Here’s the truth – without “The Man in Black,” I’m not sure I would have ever returned to country music in my early twenties. I loved his entire aesthetic: raw emotion, intense dedication to the outcast and downtrodden, and the fact that he was a survivor. He’s also revered across musical genres for being a stellar songwriter and general badass in life. And while several tracks were up for consideration, “Walk the Line” best encapsulates his career with the baritone croon, declaration of love, shuffling rockabilly beat, and the distinctive picking style of Luther Perkins.

Though her impact transcends country music, Patsy Cline was always a country artist at heart. Her soaring alto knew just when to belt, warble and drop to a whisper for dramatic effect. Sadly, she passed away far too young in a plane crash, but she is revered to this day. I thought about choosing “Crazy” — the track that broke her into the mainstream — but I felt “Walking After Midnight” more effectively captured her essence. You can’t help but believe the lonesome pain in her voice as Cline laments losing the love of her life.

The reason Loretta Lynn has always shone brightly in my estimation is how she transcended a country cliche to become a paragon of strength and success. This coal miner’s daughter used her own rocky marriage as grist for her songwriting mill, giving attention to the plights faced by the working-class women who typically fall into the country music demographic. As you hear on “You Ain't Woman Enough (To Take My Man),” she stands up for her own integrity and self-respect to both the woman her husband cheats with and her husband’s philandering ways. It doesn’t hurt that she has a stellar voice and writes a fantastic hook.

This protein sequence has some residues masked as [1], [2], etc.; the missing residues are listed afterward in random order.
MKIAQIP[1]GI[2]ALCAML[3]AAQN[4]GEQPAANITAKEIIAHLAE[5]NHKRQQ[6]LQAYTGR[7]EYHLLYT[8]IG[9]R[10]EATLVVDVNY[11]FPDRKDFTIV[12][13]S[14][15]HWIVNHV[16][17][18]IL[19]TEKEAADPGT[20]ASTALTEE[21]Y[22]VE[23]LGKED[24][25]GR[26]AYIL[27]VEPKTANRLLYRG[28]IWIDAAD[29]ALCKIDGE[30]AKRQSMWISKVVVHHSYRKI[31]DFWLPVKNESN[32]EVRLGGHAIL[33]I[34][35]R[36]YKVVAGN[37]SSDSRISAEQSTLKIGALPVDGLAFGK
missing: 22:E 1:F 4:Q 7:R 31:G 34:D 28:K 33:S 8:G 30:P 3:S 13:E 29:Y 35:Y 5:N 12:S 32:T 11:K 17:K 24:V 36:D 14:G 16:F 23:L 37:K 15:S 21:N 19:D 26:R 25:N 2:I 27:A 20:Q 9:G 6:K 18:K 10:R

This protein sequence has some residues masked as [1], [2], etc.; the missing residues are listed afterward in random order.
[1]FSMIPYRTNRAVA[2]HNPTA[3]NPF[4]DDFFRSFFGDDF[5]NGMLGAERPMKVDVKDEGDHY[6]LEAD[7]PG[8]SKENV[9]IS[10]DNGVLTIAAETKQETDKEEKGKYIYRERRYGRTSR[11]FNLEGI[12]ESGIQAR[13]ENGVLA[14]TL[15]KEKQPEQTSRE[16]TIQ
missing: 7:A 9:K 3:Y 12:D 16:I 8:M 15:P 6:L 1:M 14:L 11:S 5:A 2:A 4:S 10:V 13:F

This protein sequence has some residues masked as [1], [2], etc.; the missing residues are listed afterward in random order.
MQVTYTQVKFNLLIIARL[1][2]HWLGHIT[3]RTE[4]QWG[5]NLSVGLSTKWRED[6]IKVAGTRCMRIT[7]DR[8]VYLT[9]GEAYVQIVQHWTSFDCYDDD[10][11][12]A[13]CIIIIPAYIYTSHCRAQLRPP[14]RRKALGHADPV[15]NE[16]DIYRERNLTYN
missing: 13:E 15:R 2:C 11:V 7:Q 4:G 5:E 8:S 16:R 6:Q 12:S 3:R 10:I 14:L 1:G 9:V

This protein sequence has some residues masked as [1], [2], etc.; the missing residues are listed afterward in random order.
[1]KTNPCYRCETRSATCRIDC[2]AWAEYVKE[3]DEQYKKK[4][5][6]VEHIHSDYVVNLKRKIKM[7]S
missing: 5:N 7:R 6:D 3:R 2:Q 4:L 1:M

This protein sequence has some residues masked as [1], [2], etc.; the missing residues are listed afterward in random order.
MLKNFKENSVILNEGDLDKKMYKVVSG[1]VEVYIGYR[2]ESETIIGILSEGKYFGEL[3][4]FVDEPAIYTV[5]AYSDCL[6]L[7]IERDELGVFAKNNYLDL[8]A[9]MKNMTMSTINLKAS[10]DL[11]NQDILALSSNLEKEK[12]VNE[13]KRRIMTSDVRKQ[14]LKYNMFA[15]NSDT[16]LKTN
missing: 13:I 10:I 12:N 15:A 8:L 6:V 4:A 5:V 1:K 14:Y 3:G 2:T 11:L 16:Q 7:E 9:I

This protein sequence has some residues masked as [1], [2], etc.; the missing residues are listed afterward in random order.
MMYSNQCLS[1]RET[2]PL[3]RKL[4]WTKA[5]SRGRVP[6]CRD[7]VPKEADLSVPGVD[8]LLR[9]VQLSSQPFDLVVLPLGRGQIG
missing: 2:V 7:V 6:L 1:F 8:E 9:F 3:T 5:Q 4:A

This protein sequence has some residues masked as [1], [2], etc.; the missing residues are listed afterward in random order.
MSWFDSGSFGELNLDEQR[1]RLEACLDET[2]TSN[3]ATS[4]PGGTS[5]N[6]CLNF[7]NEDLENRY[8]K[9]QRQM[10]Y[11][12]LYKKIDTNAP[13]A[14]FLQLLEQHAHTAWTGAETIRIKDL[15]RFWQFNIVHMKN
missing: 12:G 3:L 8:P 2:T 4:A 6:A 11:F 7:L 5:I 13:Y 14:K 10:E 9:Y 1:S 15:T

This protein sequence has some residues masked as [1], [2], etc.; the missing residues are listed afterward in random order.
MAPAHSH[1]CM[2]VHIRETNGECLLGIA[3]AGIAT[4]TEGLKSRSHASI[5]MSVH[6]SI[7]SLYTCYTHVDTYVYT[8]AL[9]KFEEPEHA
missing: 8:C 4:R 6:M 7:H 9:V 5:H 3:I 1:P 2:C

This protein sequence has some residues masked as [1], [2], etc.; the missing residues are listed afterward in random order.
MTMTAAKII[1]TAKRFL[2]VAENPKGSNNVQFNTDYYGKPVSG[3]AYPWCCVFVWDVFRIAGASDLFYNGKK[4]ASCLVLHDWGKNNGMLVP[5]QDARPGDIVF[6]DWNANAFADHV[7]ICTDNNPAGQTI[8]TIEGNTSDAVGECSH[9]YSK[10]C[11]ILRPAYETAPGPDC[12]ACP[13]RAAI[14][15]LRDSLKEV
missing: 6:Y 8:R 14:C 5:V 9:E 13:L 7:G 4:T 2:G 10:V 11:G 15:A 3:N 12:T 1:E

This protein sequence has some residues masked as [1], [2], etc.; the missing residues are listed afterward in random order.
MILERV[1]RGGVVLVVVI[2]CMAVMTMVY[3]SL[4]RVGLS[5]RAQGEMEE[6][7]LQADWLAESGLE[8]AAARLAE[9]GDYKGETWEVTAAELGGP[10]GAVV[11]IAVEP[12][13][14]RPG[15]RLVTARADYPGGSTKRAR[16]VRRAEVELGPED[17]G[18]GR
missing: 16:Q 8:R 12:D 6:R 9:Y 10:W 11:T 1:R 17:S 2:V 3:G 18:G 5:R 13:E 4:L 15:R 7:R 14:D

Lucky for country-music fans, “The Possum” managed to live longer than the man who most directly impacted his career (Hank Williams Sr.), but he also battled the bottle for much of his life. Sonically, Jones bridged the gap between the burgeoning rockabilly sound and crooner country with a voice that projected the deepest pathos. While his early catalog was marked by upbeat hits like “White Lightning,” it’s tracks like “He Stopped Loving Her Today” that are most memorable. His mournful voice speaks of a love that will never come back with a deep sincerity and finality that is downright heartbreaking.

Often referred to as the “First Lady of Country Music,” Tammy Wynette actually stands on her own as a classic country icon. Much like Loretta Lynn, much of her canon speaks to the pain and heartbreak of infidelity, divorce and marital strife. “Stand By Your Man” might be her biggest hit — as her aching, clear alto intones her message of sticking with your husband in the darkest of times — but Wynette racked up 23 No. 1 songs at the height of her career.

With the family band, we come full circle. Once the Carter Family stopped actively touring, Maybelle Carter created a singing troupe with her daughters. The sisters recorded primarily old Carter Family songs and other traditional bluegrass and folk tunes, and they built a resilient career through live performances, the occasional solo project, and reminding country fans of the ‘70s and ‘80s of the genre’s roots. “Wildwood Flower” is a keen example of this, as you can hear the pitch and intonation of those early folk records, complete with more traditional instrumentation, harmonies, and arrangements.

Next: A Few Decades of Big Band, Swing & Jazz.
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Adam P. Newton
Contact: Adam P. Newton